Review of Burley Wakerley stove
Perhaps needs another 1000 or so years design work?
Don''t get me wrong... once this fire is up to temperature I''m in love with it. But there are so many basic design flaws that it''s hard to rate it highly. The manufacturers advertising ramble describes the Wakerley 9112 as the product of 1000s of hours of design & development work. It sounded impressive! That, plus the film of the swirling ''vortex'' flame had me hooked. I bought one. I also paid the extra £70 or so for the kit to isolate the fire from the room it was installed in. That btw, was money well spent... no more draughts at ankle level across the lounge and a very noticeable warming of more rooms than just the one where the fire sits. It has to make sense not to suck air that the fire has heated out of the room & up the chimney.I''ve run woodburners for more than 30 years. This one has been installed for the last 12 months, so I consider I know it well now. Lighting it from cold is a pain in the butt. Until there is heat in the flue & convection takes effect there is no ''draw'' at all unless the door is left open on the latch. Any attempt to open the door within 30 minutes of lighting results in a room full of smoke. Once the fire is finally up to temperature the door handle has to be pushed to one side during closing. This is presumably because the door is so darned wide that the frame of it expands at a different rate to the fire''s body. The fire is narrow in depth meaning that logs have to be stacked on top of each other. This invariably leads to a fall of ash & embers from the front of the fire when opened because the dog grate has not been built tall enough. Why the h*ll not... such a ridiculous design flaw! Within two weeks of use the large rear fire brick had broken in half. I looked on line to order another only to see that it now comes in two halves. I couldn''t bring myself to make the purchase. Perhaps Burley would like to gift me them as they obviously now accept that the brick size was simply too large. I see other reviewers complaining that the thin perforated top plate is flimsy & burns through in no time. Despite running the fire very hot on occasions I''m delighted to report that mine remains intact & functional. Well that''s about it from me. Would I buy another? Maybe, but I''d look long and hard at what else was out there first. Finally, a question for you ''fire expert''... If ash finds it''s way outwards through the holes that supply air to the base of the fire, how can it be removed? Presumably, your answer will be that the natural flow of air will be inwards so it shouldn''t happen? I''m not so sure & reckon that a blast of compressed air will be about the only way to shift any accumulation & potential blockage.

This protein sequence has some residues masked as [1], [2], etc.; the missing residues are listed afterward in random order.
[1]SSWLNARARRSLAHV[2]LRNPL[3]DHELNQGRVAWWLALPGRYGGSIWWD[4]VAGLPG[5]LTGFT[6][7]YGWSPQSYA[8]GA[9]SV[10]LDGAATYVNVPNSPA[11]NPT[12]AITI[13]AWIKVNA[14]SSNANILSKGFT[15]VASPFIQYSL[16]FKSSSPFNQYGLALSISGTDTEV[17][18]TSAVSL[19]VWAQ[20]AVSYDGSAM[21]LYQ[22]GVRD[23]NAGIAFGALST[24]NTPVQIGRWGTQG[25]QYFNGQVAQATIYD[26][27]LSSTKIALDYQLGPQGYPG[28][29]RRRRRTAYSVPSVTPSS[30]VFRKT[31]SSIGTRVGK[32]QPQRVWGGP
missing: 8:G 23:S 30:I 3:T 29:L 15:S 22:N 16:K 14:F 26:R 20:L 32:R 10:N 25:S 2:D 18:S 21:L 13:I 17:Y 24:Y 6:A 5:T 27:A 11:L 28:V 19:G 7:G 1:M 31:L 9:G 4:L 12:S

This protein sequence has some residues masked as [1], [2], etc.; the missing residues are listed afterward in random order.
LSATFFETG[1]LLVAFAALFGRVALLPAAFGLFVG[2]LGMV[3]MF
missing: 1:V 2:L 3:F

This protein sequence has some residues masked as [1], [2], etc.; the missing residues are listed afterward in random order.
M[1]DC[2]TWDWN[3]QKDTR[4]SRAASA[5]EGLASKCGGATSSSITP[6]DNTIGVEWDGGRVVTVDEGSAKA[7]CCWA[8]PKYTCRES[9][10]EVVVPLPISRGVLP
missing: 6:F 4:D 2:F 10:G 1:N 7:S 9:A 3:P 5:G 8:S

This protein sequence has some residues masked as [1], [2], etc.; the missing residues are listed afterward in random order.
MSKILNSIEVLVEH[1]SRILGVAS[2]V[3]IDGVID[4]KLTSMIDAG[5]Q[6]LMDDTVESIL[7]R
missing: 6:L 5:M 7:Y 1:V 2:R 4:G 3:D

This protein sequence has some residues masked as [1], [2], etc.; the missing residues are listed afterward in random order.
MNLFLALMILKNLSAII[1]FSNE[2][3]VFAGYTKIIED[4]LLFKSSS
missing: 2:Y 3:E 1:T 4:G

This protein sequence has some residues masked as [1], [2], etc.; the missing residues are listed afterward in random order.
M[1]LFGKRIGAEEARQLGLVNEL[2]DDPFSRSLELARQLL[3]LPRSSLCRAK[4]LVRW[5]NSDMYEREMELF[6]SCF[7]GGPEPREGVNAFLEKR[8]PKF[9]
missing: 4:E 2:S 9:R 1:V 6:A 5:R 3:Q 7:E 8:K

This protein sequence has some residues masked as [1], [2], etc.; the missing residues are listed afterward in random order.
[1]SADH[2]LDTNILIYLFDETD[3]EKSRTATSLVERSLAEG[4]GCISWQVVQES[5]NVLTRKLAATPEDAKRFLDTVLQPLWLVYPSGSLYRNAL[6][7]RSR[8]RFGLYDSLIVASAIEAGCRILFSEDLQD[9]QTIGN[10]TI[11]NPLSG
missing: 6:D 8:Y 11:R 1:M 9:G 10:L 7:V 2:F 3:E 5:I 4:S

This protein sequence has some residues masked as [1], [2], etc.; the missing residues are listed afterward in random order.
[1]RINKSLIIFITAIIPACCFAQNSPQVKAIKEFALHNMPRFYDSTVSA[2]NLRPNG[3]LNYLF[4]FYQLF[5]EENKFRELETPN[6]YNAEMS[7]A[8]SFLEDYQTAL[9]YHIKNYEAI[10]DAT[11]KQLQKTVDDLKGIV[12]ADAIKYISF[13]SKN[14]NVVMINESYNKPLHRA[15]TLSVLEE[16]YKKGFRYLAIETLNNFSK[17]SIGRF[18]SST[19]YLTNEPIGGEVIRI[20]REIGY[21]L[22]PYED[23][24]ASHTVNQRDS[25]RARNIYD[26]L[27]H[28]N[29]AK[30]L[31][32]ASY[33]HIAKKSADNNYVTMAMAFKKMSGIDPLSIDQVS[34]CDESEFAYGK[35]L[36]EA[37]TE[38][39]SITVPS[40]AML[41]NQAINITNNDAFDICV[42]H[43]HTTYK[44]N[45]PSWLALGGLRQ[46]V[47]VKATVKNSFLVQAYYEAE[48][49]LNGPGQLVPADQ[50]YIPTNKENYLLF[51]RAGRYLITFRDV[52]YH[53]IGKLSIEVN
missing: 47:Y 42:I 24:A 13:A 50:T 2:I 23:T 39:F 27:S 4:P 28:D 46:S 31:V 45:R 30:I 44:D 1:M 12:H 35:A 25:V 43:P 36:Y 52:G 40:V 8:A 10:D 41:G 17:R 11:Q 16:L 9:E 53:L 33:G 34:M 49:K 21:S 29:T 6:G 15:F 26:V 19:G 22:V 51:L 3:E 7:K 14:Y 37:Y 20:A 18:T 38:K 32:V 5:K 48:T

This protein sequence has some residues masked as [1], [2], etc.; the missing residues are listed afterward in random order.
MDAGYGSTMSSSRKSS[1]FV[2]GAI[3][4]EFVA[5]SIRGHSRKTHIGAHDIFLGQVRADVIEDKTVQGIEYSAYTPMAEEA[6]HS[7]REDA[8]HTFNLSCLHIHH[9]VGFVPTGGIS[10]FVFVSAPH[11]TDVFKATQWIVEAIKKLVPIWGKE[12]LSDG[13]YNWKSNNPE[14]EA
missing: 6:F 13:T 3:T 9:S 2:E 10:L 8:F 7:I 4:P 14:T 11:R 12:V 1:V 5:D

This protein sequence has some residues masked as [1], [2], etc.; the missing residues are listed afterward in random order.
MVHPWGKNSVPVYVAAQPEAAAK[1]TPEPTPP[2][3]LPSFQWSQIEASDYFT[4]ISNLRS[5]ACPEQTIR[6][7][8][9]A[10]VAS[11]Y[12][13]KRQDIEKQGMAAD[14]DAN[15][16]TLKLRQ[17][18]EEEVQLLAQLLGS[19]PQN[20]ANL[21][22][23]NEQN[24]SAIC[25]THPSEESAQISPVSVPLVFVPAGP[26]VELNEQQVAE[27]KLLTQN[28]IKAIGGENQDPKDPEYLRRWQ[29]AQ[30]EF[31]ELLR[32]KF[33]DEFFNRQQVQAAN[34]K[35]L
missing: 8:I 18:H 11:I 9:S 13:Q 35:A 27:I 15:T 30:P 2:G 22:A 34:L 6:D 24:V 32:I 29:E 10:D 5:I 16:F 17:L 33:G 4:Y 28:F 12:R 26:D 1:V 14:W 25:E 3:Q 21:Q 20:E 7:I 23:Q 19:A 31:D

Stove expert replied: The stove will have been thoroughly tested before going to market, so the holes that are referred to should not become blocked during normal usage.